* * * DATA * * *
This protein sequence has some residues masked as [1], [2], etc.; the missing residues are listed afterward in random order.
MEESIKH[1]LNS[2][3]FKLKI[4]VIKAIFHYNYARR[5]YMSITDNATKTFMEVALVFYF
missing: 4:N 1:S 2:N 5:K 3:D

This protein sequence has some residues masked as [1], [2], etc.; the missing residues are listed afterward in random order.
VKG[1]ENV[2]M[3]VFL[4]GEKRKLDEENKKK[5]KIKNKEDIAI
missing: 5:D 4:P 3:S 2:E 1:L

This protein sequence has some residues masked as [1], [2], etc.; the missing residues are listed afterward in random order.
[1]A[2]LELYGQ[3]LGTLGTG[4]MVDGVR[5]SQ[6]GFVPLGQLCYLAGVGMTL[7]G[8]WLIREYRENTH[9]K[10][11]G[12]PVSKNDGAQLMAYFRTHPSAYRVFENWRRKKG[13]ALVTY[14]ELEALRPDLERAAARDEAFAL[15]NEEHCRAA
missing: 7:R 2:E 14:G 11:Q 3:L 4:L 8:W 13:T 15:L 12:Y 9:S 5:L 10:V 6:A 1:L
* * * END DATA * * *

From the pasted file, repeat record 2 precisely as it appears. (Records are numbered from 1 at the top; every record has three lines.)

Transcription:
This protein sequence has some residues masked as [1], [2], etc.; the missing residues are listed afterward in random order.
VKG[1]ENV[2]M[3]VFL[4]GEKRKLDEENKKK[5]KIKNKEDIAI
missing: 5:D 4:P 3:S 2:E 1:L